from Wiktionary, Creative Commons Attribution/Share-Alike License
- n. The result of being impaired; a deterioration or weakening; a disability or handicap; an inefficient part or factor.
- n. A downward revaluation, a write-down.
from the GNU version of the Collaborative International Dictionary of English
- n. The state, act, or process of being impaired; injury.
from The Century Dictionary and Cyclopedia
- n. The act of impairing, or the state of being impaired; diminution; decrease; injury.
from WordNet 3.0 Copyright 2006 by Princeton University. All rights reserved.
- n. the act of making something futile and useless (as by routine)
- n. a symptom of reduced quality or strength
- n. the occurrence of a change for the worse
- n. the condition of being unable to perform as a consequence of physical or mental unfitness
- n. damage that results in a reduction of strength or quality
We will ask a local court to appoint a guardian when the impairment is not likely to resolve quickly.
As a trained Sociologist, I would suggest that a primary aspect of familial impairment is that the so called "nuclear family" never was a stable institution.
"We were taught in medical and nursing school that we were helping them and giving them amnesia about their ICU experience but what we are really giving them is delusional memories and hallucinations and long term impairment," he says.
The difference between a person with normal intelligence and a person with I.Q. impairment is that a normal person is capable of learning.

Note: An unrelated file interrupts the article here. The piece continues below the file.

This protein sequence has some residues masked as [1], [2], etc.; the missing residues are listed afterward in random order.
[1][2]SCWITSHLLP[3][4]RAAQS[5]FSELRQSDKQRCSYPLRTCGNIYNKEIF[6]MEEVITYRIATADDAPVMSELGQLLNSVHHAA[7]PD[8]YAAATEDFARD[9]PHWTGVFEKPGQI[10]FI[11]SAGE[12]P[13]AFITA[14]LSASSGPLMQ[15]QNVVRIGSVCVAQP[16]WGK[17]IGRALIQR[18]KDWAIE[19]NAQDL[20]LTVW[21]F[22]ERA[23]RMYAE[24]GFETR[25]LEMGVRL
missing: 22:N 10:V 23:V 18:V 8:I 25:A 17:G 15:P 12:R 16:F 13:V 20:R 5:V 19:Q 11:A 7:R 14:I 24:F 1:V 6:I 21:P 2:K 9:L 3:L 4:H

Oncologists don't always disclose to patients that cognitive impairment is a potential side effect of chemotherapy.
He cites as an example a 55-year-old having problems at work, such as behavior changes or missing deadlines, that may be early signs of brain impairment but that go unrecognized until they progress to full-scale memory problems.
Visual impairment is more accurate, unless they prefer blind.
Cognitive impairment is one of the neurological effects in patients with hepatic encephalopathy (abnormal brain function due to severe liver disease).
The researchers hypothesize that the risk of dementia or cognitive impairment is higher when the surgery takes place at a younger age — removal of both ovaries before age 46 or one ovary before age 38 — due to insufficient estrogen.
Of those who survive the initial attack -- roughly 75 percent -- nine in 10 will have long-term impairment of movement, sensation, memory or reasoning, ranging from slight to devastating.